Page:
Preliminary economic losses from natural hazards across the world during the first quarter (Q1) of 2022 totalled $32 billion, of which less than 50 per cent ($14 billion) was covered by public and private insurers, a report published by global data and services analytic company, Aon, said.
Although the first quarter of the year is typically the quietest, Q1 2022 marked the sixth consecutive year to record more than $10 billion in insured losses, said the report titled ‘Global Catastrophe Recap – Q1 2022’.
Some of the most significant natural hazard activity during the quarter occurred in Western and Central Europe windstorms (Dudley/Ylenia, Eunice/Zeynep and Franklin/Antonia), Australia’s east coast floods, the Japan earthquake on March 16, and the severe convective storms (SCS) seen in the United States in March.
The Asia Pacific (APAC) region accounted for the highest percentage of Q1 economic losses at $15-plus billion, followed by the Europe Middle East and Africa (EMEA) at $8 billion and the United States at $6 billion.
Economic losses or the overall costs of natural catastrophes to economies include the insurance price tag.
Aon explained that these Q1 totals will likely be revised upward, perhaps considerably, in the coming weeks and months, as this type of loss development is standard and expected in the aftermath of larger scale events.
For public and private insurers, the $36 billion in Q1 weather-related insured losses in 2021 and 2022 represented the second-highest two-year total on record – second only to 2020 and 2021, which tallied $40 billion and was primarily driven by the $25 billion of losses seen in Q1 2021, said Aon.
In third place was $33 billion for Q1 events in 1990 (dominated by major European windstorm events) and 1991.
The two-year record for all natural hazards (including earthquakes, tsunamis, etc) remains 2010 and 2011 at $98 billion.
Diving into some of the quarter’s costliest events, Aon said Storm Eunice/Zeynep, which hit during the period February 18-19, was the costliest windstorm to affect the European Union (EU) since 2010, with insurance claims of approximately €4.0 billion ($4.3 billion).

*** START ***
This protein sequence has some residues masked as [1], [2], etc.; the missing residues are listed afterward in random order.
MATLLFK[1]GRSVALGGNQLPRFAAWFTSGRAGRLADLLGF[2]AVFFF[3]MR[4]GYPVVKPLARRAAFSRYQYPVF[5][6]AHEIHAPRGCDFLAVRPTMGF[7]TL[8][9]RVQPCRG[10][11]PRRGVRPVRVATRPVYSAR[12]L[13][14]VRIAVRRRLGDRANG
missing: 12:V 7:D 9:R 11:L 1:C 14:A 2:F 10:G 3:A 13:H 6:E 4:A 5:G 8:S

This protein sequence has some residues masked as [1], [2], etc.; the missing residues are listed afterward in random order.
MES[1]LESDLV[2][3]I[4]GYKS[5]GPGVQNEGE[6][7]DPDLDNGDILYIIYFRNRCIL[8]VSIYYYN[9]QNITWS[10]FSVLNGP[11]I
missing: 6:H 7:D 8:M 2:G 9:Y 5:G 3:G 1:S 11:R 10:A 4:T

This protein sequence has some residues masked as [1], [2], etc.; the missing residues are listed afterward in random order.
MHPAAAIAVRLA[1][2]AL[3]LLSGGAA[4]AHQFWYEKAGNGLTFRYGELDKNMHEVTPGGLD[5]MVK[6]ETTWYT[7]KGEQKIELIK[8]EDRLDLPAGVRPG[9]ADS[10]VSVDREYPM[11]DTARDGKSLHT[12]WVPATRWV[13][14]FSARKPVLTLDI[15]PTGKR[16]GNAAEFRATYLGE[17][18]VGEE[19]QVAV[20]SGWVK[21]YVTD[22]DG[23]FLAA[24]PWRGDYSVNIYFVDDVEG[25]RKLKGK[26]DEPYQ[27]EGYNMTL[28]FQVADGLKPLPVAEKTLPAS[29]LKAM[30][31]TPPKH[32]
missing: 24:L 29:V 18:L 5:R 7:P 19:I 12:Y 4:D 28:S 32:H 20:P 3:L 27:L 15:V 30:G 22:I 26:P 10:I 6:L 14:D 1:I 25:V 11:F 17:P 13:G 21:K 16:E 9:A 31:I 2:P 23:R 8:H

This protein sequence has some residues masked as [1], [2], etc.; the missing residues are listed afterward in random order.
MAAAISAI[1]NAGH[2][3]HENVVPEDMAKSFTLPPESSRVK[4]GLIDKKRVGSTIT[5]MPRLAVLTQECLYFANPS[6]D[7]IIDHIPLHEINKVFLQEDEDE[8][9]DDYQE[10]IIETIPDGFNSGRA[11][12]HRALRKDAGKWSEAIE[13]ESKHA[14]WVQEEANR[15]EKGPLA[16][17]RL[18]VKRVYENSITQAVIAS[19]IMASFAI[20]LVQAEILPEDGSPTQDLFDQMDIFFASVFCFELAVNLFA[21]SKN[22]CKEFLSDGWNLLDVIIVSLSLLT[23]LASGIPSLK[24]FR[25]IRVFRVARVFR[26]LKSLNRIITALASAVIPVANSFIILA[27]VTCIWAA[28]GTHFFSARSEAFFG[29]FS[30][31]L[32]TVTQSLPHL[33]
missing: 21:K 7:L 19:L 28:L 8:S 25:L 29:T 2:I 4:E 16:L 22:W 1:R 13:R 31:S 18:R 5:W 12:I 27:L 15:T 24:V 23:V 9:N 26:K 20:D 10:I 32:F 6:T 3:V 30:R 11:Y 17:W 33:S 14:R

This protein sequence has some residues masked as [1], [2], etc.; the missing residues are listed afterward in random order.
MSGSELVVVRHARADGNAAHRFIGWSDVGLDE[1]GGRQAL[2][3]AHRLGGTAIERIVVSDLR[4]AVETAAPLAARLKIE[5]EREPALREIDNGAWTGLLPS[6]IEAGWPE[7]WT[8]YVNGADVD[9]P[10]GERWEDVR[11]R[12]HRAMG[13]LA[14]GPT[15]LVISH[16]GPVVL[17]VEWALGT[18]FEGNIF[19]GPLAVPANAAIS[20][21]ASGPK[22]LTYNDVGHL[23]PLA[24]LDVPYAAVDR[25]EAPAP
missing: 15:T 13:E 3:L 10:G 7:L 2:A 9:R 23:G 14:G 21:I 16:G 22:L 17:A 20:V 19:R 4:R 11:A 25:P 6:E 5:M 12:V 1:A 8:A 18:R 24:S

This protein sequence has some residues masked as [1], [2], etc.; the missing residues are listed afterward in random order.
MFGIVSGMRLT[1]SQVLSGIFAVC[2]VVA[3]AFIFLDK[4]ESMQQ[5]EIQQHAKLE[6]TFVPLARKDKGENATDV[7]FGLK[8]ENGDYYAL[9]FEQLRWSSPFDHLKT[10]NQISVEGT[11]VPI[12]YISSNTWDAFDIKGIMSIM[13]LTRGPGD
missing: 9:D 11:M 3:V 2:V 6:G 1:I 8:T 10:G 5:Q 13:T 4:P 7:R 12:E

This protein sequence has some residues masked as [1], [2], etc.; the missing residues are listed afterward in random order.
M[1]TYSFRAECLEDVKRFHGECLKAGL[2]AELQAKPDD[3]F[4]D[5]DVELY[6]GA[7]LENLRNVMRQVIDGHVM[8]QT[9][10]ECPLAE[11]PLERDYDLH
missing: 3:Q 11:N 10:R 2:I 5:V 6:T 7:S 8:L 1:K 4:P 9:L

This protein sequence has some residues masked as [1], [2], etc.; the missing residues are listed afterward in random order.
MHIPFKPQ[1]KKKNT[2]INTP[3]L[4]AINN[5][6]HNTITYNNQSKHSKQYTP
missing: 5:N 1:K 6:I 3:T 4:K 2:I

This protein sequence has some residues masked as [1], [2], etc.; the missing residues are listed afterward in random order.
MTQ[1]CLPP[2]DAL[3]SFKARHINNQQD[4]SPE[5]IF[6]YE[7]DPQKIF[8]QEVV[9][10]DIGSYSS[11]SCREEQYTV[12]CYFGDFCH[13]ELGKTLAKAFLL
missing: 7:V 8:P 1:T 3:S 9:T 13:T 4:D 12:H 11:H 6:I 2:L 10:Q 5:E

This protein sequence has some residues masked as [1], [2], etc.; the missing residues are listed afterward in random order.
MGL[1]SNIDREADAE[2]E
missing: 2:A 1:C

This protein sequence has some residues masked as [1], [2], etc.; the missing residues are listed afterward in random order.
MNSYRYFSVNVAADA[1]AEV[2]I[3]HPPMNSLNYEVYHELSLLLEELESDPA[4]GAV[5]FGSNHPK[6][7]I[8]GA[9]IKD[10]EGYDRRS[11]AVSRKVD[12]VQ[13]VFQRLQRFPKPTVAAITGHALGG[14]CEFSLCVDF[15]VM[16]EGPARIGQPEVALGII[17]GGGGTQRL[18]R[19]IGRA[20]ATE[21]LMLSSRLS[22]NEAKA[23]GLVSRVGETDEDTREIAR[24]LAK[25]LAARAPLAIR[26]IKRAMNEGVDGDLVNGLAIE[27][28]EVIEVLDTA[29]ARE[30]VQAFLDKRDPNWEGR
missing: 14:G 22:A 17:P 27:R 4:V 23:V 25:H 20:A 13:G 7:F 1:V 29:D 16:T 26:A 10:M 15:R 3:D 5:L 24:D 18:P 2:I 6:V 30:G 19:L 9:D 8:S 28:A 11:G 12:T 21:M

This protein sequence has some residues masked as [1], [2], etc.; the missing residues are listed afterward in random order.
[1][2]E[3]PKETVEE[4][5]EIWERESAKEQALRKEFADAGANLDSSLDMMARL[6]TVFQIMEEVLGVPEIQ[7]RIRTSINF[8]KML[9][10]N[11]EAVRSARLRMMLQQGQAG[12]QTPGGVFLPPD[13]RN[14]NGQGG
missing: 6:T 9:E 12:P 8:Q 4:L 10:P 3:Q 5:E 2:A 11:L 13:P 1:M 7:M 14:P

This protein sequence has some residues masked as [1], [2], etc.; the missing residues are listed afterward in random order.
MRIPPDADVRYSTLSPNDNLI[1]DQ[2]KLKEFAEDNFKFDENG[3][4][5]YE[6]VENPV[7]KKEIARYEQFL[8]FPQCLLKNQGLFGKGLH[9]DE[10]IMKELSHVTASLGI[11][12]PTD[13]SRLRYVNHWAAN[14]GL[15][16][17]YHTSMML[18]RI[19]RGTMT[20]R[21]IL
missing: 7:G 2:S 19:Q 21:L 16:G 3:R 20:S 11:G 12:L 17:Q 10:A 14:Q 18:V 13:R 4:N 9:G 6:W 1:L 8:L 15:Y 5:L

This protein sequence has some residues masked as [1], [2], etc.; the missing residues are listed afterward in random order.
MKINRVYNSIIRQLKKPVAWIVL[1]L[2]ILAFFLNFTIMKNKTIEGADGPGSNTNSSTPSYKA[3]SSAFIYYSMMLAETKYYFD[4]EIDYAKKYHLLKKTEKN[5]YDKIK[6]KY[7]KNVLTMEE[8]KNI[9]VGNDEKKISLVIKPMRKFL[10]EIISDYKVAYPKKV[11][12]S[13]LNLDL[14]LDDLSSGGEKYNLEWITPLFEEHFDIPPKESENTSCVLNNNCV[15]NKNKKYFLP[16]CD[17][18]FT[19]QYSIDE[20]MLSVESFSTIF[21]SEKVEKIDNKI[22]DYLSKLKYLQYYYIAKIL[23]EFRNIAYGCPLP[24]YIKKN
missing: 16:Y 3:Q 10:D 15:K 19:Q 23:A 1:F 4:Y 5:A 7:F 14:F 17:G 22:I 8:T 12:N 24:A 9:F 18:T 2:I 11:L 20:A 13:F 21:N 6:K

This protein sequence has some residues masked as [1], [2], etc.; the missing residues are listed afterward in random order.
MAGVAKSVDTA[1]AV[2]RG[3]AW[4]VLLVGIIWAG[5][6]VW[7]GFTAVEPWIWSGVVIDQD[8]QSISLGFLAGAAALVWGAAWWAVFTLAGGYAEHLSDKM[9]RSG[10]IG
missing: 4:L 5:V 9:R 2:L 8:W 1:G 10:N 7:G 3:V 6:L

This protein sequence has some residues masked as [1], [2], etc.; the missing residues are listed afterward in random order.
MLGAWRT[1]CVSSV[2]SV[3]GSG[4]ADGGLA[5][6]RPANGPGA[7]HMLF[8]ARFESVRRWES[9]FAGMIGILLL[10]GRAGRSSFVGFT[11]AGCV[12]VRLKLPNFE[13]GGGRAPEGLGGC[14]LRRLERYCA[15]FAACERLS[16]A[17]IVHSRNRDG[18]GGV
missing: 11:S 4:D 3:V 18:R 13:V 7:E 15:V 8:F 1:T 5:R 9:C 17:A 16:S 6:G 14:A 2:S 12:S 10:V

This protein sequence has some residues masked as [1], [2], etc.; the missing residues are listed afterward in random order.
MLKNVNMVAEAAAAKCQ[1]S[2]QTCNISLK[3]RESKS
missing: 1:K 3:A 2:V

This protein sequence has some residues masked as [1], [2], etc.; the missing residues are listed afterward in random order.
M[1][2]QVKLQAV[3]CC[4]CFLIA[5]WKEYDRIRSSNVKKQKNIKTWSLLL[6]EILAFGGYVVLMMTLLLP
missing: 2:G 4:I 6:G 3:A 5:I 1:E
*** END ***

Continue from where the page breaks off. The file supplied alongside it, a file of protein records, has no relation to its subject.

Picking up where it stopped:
The UK Met-Office and the Irish National Meteorological Service Met Éireann named the storm Eunice, while the Free University of Berlin named the storm Zeynep). Seventeen lives were lost during Windstorm Eunice.
Eunice/Zeynep was one windstorm in a series during the period February 16-21 that also included: Dudley/Ylenia and and Franklin/Antonia.
The magnitude-7.3 earthquake that shook Japan on March 16 is likely to cost insurers more than $2 billion, with economic losses well into the billions of U.S. dollars, said Aon, recalling that the event occurred just days after the 11th anniversary of the Great Tohoku Earthquake on March 11, 2011.
Damages included ruptured water pipes, disruption to infrastructure such as railway and utility poles. At least 10,414 homes sustained some level of damage.
“The earthquake additionally left several manufacturing facilities closed. Some of these locations included microchip maker Renesas Electronics and electric components maker Murata Manufacturing,” which was expected to further disrupt the current global supply chain crisis, said the Aon report.
The month of March featured numerous SCS outbreaks that resulted in deadly tornadoes, very large hail and strong straight-line winds across the central, eastern and southern United States, said Aon, noting that Iowa, Texas, Mississippi, Louisiana and Alabama were the hardest hit.
Culled from THISDAY